Police beat Sudanese at short-lived protest: witnesses

KHARTOUM Fri Feb 4, 2011 10:37am EST

Heavily armed police patrol Khartoum's main streets, January 30, 2011. REUTERS/Stringer

Heavily armed police patrol Khartoum's main streets, January 30, 2011.

Credit: Reuters/Stringer

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KHARTOUM (Reuters) - Police beat and tear gassed students protesting in Sudan's Sennar state, the latest in a series of short-lived demonstrations partly inspired by uprisings in Tunisia and Egypt, witnesses said.

Around 200 students, protesting against price rises and calling for change, tried to rally outside Sennar university on Thursday afternoon, before officers moved in with batons and then surrounded the compound, witnesses told Reuters.

Sudan has used armed riot police to disperse a series of demonstrations by young Sudanese across the north of the country in recent weeks.

Protests earlier last month focused on food prices and human rights abuses and broadened to include calls for political change after images of massed protests in Cairo, Tunis and other cities were broadcast across the world.

The protests, many around universities, have so far not been supported by wider parts of the population and have failed to gain momentum.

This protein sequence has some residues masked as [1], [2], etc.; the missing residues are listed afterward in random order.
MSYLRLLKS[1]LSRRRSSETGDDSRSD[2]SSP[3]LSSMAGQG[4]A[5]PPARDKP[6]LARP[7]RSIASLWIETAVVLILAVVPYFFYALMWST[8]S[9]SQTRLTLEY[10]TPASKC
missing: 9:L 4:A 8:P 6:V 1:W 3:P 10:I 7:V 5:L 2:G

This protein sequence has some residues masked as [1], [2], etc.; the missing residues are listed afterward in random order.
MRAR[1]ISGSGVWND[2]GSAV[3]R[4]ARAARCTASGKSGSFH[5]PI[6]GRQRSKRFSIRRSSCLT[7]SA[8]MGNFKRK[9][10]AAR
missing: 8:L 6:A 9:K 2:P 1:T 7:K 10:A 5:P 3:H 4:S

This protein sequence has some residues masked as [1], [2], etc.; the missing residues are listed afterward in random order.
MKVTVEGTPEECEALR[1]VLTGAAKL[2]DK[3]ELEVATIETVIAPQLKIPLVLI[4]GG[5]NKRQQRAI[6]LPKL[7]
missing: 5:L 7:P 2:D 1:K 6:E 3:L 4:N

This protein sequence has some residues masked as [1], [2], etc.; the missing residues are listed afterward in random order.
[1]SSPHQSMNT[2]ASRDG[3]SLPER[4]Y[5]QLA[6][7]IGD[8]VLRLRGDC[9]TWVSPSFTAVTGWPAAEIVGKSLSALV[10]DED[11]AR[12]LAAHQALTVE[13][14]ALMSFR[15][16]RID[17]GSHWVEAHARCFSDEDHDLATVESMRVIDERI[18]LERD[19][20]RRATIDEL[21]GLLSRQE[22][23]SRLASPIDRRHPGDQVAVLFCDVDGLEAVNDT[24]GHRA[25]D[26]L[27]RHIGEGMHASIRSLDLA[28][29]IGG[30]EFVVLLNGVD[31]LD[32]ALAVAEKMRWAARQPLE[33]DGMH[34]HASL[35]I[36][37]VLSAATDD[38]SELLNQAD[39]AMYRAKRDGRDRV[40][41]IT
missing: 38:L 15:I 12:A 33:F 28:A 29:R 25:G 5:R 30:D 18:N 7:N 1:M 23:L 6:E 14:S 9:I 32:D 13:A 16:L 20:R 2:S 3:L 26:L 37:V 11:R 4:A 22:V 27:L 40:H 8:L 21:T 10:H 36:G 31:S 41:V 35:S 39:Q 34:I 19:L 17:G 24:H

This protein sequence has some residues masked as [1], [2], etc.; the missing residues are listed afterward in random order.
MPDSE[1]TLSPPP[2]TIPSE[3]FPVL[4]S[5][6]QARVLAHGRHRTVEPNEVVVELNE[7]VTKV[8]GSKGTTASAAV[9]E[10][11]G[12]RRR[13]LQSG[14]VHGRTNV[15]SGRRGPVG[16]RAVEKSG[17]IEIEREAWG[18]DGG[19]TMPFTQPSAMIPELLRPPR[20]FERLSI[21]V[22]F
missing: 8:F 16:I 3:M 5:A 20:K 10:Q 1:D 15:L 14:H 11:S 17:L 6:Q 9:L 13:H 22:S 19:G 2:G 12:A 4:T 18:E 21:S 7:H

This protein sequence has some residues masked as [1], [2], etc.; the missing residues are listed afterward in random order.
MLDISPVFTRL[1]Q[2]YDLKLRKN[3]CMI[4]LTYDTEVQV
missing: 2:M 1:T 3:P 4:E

Also Thursday police arrested dozens of people near the scene of a planned protest in the capital's Khartoum North suburb, said witnesses. The demonstration, which had been publicized on the internet, did not take place.

Police set up road blocks in and around Khartoum to search cars and lorries overnight. A Reuters witness saw officers even checking inside bags of vegetables in one vehicle on the road from Khartoum to the town of Kosti.

As part of a wider crackdown on opposition voices, officers arresting 10 journalists from Sudan's Communist Party newspaper Wednesday and detained opposition Islamist Hassan al-Turabi and 12 of his party officials last month.

A police spokesman said there was no official comment on the reports Friday, the start of the weekend in Sudan.

Sudan is facing an economic crisis marked by soaring inflation. It is also vulnerable politically after the south of the country -- the source of most of its oil -- voted overwhelmingly to secede last month.

(Writing by Andrew Heavens; Editing by Maria Golovnina)

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